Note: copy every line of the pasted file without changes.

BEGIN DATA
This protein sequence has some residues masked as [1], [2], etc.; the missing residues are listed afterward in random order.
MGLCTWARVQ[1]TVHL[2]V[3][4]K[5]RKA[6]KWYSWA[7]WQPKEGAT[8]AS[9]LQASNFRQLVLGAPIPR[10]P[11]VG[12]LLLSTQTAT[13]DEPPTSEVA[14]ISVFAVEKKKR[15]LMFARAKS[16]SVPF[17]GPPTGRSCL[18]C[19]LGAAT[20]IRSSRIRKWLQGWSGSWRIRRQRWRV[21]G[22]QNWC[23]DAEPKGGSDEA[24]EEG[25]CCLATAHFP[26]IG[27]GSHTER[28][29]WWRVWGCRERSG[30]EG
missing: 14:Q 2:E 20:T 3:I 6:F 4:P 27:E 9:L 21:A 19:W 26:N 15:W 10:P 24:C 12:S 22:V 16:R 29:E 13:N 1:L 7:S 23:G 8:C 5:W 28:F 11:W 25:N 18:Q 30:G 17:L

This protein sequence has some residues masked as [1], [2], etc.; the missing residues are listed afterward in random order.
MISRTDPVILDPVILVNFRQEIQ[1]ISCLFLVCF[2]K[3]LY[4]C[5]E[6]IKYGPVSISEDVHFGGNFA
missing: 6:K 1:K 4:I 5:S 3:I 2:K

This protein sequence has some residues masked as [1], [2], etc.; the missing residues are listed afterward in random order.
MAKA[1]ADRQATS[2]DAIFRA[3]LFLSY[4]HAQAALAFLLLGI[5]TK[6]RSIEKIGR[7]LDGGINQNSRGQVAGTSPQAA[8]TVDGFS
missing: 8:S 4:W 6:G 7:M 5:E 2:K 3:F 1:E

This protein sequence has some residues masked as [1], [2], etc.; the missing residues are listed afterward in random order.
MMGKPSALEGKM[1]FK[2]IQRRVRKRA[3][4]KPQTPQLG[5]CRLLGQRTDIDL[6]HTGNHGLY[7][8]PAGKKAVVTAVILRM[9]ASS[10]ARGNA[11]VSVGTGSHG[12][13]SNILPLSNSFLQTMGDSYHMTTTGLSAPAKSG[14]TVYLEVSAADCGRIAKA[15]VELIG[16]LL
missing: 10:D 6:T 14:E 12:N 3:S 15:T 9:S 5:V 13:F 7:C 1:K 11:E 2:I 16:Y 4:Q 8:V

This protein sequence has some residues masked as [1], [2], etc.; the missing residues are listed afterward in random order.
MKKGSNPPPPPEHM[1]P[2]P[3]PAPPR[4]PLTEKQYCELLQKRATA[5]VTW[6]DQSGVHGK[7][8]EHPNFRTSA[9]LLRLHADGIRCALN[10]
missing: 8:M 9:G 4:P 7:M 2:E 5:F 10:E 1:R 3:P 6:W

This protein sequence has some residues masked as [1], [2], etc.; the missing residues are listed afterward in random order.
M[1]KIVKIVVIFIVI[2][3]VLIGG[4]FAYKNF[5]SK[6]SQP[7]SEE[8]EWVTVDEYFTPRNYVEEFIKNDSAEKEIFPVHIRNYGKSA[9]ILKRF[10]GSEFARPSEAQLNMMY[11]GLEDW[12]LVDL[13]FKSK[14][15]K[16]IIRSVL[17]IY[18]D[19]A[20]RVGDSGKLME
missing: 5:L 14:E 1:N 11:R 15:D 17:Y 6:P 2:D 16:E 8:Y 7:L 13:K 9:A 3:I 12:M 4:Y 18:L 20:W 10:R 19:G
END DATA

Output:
This protein sequence has some residues masked as [1], [2], etc.; the missing residues are listed afterward in random order.
MGLCTWARVQ[1]TVHL[2]V[3][4]K[5]RKA[6]KWYSWA[7]WQPKEGAT[8]AS[9]LQASNFRQLVLGAPIPR[10]P[11]VG[12]LLLSTQTAT[13]DEPPTSEVA[14]ISVFAVEKKKR[15]LMFARAKS[16]SVPF[17]GPPTGRSCL[18]C[19]LGAAT[20]IRSSRIRKWLQGWSGSWRIRRQRWRV[21]G[22]QNWC[23]DAEPKGGSDEA[24]EEG[25]CCLATAHFP[26]IG[27]GSHTER[28][29]WWRVWGCRERSG[30]EG
missing: 14:Q 2:E 20:T 3:I 6:F 4:P 27:E 9:L 21:A 19:W 26:N 15:W 10:P 24:C 12:S 22:V 16:R 29:E 13:N 1:L 7:S 23:G 8:C 5:W 28:F 11:W 25:N 18:Q 30:G 17:L

This protein sequence has some residues masked as [1], [2], etc.; the missing residues are listed afterward in random order.
MISRTDPVILDPVILVNFRQEIQ[1]ISCLFLVCF[2]K[3]LY[4]C[5]E[6]IKYGPVSISEDVHFGGNFA
missing: 6:K 1:K 4:I 5:S 3:I 2:K

This protein sequence has some residues masked as [1], [2], etc.; the missing residues are listed afterward in random order.
MAKA[1]ADRQATS[2]DAIFRA[3]LFLSY[4]HAQAALAFLLLGI[5]TK[6]RSIEKIGR[7]LDGGINQNSRGQVAGTSPQAA[8]TVDGFS
missing: 8:S 4:W 6:G 7:M 5:E 2:K 3:F 1:E

This protein sequence has some residues masked as [1], [2], etc.; the missing residues are listed afterward in random order.
MMGKPSALEGKM[1]FK[2]IQRRVRKRA[3][4]KPQTPQLG[5]CRLLGQRTDIDL[6]HTGNHGLY[7][8]PAGKKAVVTAVILRM[9]ASS[10]ARGNA[11]VSVGTGSHG[12][13]SNILPLSNSFLQTMGDSYHMTTTGLSAPAKSG[14]TVYLEVSAADCGRIAKA[15]VELIG[16]LL
missing: 10:D 6:T 14:E 12:N 3:S 15:T 9:S 5:V 13:F 7:C 1:K 11:E 2:I 16:Y 4:Q 8:V

This protein sequence has some residues masked as [1], [2], etc.; the missing residues are listed afterward in random order.
MKKGSNPPPPPEHM[1]P[2]P[3]PAPPR[4]PLTEKQYCELLQKRATA[5]VTW[6]DQSGVHGK[7][8]EHPNFRTSA[9]LLRLHADGIRCALN[10]
missing: 8:M 9:G 4:P 7:M 2:E 5:F 10:E 1:R 3:P 6:W

This protein sequence has some residues masked as [1], [2], etc.; the missing residues are listed afterward in random order.
M[1]KIVKIVVIFIVI[2][3]VLIGG[4]FAYKNF[5]SK[6]SQP[7]SEE[8]EWVTVDEYFTPRNYVEEFIKNDSAEKEIFPVHIRNYGKSA[9]ILKRF[10]GSEFARPSEAQLNMMY[11]GLEDW[12]LVDL[13]FKSK[14][15]K[16]IIRSVL[17]IY[18]D[19]A[20]RVGDSGKLME
missing: 5:L 14:E 1:N 11:R 15:D 17:Y 6:P 2:D 16:E 8:Y 7:L 13:K 9:A 3:I 12:M 4:Y 18:L 20:W 10:R 19:G